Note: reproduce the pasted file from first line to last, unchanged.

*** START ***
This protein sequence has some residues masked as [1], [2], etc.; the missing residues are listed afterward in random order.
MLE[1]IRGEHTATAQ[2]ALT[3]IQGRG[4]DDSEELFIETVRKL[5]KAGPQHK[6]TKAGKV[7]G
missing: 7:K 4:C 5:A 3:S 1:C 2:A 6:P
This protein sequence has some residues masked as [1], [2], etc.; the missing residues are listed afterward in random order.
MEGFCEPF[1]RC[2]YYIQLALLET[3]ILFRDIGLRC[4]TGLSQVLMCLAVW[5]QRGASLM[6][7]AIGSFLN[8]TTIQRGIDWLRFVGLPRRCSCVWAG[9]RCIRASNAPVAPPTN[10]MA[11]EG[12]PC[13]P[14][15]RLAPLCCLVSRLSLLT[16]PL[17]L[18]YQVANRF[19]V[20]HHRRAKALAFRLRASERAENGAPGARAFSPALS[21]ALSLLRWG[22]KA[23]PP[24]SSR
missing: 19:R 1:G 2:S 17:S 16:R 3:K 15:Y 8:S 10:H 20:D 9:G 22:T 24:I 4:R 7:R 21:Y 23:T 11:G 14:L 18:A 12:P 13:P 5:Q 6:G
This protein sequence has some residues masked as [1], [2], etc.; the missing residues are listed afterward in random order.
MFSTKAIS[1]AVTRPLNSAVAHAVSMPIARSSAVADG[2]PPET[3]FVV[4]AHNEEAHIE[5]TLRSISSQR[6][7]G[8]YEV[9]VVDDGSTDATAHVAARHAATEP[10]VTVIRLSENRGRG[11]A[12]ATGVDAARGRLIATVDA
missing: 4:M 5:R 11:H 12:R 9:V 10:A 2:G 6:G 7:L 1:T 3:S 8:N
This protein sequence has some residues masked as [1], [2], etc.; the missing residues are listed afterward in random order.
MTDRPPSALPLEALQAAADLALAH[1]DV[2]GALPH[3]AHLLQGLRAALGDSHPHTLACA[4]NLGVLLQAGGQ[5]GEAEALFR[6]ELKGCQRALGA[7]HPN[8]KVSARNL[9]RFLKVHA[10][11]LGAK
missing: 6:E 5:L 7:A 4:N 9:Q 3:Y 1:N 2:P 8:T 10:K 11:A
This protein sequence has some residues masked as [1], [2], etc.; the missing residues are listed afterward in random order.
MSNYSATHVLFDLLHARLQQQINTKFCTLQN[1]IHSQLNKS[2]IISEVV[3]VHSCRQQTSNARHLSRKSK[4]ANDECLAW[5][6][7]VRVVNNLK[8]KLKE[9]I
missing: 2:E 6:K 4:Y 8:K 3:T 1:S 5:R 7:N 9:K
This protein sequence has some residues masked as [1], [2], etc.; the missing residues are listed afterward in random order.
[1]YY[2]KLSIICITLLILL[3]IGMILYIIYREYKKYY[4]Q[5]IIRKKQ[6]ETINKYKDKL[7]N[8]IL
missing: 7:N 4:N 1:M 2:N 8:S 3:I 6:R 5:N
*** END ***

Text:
This protein sequence has some residues masked as [1], [2], etc.; the missing residues are listed afterward in random order.
MLE[1]IRGEHTATAQ[2]ALT[3]IQGRG[4]DDSEELFIETVRKL[5]KAGPQHK[6]TKAGKV[7]G
missing: 7:K 4:C 5:A 3:S 1:C 2:A 6:P
This protein sequence has some residues masked as [1], [2], etc.; the missing residues are listed afterward in random order.
MEGFCEPF[1]RC[2]YYIQLALLET[3]ILFRDIGLRC[4]TGLSQVLMCLAVW[5]QRGASLM[6][7]AIGSFLN[8]TTIQRGIDWLRFVGLPRRCSCVWAG[9]RCIRASNAPVAPPTN[10]MA[11]EG[12]PC[13]P[14][15]RLAPLCCLVSRLSLLT[16]PL[17]L[18]YQVANRF[19]V[20]HHRRAKALAFRLRASERAENGAPGARAFSPALS[21]ALSLLRWG[22]KA[23]PP[24]SSR
missing: 19:R 1:G 2:S 17:S 16:R 3:K 15:Y 8:S 10:H 20:D 9:G 22:T 24:I 4:R 7:R 21:Y 23:T 11:G 14:L 18:A 12:P 13:P 5:Q 6:G
This protein sequence has some residues masked as [1], [2], etc.; the missing residues are listed afterward in random order.
MFSTKAIS[1]AVTRPLNSAVAHAVSMPIARSSAVADG[2]PPET[3]FVV[4]AHNEEAHIE[5]TLRSISSQR[6][7]G[8]YEV[9]VVDDGSTDATAHVAARHAATEP[10]VTVIRLSENRGRG[11]A[12]ATGVDAARGRLIATVDA
missing: 4:M 5:R 11:H 12:R 9:V 10:A 2:G 6:G 7:L 1:T 3:S 8:N
This protein sequence has some residues masked as [1], [2], etc.; the missing residues are listed afterward in random order.
MTDRPPSALPLEALQAAADLALAH[1]DV[2]GALPH[3]AHLLQGLRAALGDSHPHTLACA[4]NLGVLLQAGGQ[5]GEAEALFR[6]ELKGCQRALGA[7]HPN[8]KVSARNL[9]RFLKVHA[10][11]LGAK
missing: 6:E 5:L 7:A 4:N 9:Q 3:Y 1:N 2:P 8:T 10:K 11:A
This protein sequence has some residues masked as [1], [2], etc.; the missing residues are listed afterward in random order.
MSNYSATHVLFDLLHARLQQQINTKFCTLQN[1]IHSQLNKS[2]IISEVV[3]VHSCRQQTSNARHLSRKSK[4]ANDECLAW[5][6][7]VRVVNNLK[8]KLKE[9]I
missing: 2:E 6:K 4:Y 8:K 3:T 1:S 5:R 7:N 9:K
This protein sequence has some residues masked as [1], [2], etc.; the missing residues are listed afterward in random order.
[1]YY[2]KLSIICITLLILL[3]IGMILYIIYREYKKYY[4]Q[5]IIRKKQ[6]ETINKYKDKL[7]N[8]IL
missing: 7:N 4:N 1:M 2:N 8:S 3:I 6:R 5:N